Bad back Zen

I guess you could think of it as a ‘Carry On’ moment… Traipsing around Manchester on Saturday, heavy bags of Christmas shopping clenched in both fists, a shoulder pack lassoed around my neck and my right foot skidded across an icy patch on a dropped kerb. My body reacted to save me the embarrassment of falling on my behind and arms, bags and one leg flailed in the air.

Instead of bruised bum, however, I had that familiar breath-taking stab in my right buttock followed by an intense pain shooting down to my Achilles.

Ah yes, my old friend the sciatic nerve on fire again.

I limped home and had a look in mirror. My pelvis was higher Spineon my right-hand side and the all-too-familiar sensation in my leg ranged from pins and needles to knuckle-chewing agony.

Regular readers will know that I’ve been here before.

Truth be told, my back is knackered. My spine is riddled with osteoporosis and I had a microdiscectomy on two prolapsed discs six years ago. Not bad for a 36 year-old.

Surgery was a last resort. I’d endured six months of very painful physiotherapy and sleepless nights. I lost four stone and developed an alarming tolerance to codeine.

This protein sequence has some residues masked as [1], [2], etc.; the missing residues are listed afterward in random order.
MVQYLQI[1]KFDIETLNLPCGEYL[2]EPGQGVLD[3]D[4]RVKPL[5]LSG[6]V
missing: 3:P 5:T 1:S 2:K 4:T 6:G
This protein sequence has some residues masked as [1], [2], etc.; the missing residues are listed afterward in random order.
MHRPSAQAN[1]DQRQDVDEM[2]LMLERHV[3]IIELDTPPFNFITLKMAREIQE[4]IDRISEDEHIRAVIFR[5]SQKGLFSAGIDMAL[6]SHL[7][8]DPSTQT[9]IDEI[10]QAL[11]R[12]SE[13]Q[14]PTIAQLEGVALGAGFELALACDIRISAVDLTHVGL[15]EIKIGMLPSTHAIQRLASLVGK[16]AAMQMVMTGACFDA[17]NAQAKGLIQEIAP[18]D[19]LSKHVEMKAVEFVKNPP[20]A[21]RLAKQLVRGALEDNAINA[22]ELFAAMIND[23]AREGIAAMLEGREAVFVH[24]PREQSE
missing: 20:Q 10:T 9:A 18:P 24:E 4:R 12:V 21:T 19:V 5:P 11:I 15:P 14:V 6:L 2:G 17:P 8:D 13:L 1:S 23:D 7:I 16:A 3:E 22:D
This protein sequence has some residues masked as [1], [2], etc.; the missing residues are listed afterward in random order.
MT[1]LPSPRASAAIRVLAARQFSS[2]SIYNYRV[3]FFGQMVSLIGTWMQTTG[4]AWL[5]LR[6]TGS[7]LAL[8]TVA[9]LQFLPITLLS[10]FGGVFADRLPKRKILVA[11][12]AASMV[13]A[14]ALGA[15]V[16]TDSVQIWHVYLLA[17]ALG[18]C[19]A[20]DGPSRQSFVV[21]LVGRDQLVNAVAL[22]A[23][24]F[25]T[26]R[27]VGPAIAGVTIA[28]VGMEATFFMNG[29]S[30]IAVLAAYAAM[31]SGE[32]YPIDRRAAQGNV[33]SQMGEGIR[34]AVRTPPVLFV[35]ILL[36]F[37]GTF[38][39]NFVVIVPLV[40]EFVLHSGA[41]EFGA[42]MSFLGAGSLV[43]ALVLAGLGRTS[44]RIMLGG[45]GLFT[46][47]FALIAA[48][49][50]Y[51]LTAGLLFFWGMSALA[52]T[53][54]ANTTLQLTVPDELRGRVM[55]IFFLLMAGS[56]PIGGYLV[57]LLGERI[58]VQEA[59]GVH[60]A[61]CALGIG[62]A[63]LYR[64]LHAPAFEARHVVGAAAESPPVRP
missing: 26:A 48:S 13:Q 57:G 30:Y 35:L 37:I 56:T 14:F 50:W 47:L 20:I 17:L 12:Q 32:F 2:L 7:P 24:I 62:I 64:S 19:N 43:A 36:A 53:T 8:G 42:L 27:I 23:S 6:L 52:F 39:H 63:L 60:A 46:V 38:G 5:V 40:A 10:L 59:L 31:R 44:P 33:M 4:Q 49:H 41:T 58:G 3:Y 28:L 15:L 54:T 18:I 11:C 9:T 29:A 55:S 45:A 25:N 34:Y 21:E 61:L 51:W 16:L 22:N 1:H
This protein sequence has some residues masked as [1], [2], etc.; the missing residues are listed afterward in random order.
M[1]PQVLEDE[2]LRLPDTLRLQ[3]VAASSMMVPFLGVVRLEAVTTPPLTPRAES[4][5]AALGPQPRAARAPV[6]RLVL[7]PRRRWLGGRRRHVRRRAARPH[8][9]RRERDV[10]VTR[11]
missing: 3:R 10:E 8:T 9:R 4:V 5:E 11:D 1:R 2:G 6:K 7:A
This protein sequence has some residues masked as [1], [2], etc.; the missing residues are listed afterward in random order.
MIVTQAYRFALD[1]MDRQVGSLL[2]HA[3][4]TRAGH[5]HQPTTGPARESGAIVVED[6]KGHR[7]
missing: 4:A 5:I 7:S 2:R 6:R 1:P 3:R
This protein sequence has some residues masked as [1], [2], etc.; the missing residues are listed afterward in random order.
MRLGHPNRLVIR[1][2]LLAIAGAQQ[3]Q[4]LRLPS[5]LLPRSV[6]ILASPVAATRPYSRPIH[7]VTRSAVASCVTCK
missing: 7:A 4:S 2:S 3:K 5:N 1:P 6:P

The surgery was a complete success and I have never had a reoccurrence of that problem. I say this with confidence, as any new frailties in my spine do not compare.
Stretching and strengthening gets the pain under control now rather than reaching for the medicine cabinet.

Two years ago, I was lucky enough to find a physio who ‘works’ for me. I say ‘lucky’ as this can be a gamble. There are many practitioners and techniques that can help such as remedial massage, heat treatment, chiropractic… the list goes on and I’ve tried a fair few.

Finding a practitioner who understands your problem and respects your mobility goals – in my case getting back on the bike and backpacking – is key.

During my last pain episode, and based on previous experience, I feared the worse. However, I discovered that physical therapy could work. You have to invest time and effort, and be patient. In return, you develop a deep understanding of how you body works and appreciate the sometimes-subtle warning signs that all is not well.

Perhaps I was a bit unlucky this time and a bit stupid carrying all that shopping when conditions were treacherous underfoot. I will remain positive, though, as I know I can work through it.

2 thoughts on “Bad back Zen

  1. That’s rotten luck. I hope things improve for you – it could be a long process. That codeine is drastic stuff! I was on it for a while and had no idea that it was actually morphine and really strong stuff – I got to quite like it (apart from the nausea…)

  2. Codeine is nasty hence why I’m pleased I can avoid it most of the time, nowadays. An hour of stretches last night and I’m making good progress! Thanks for dropping by.

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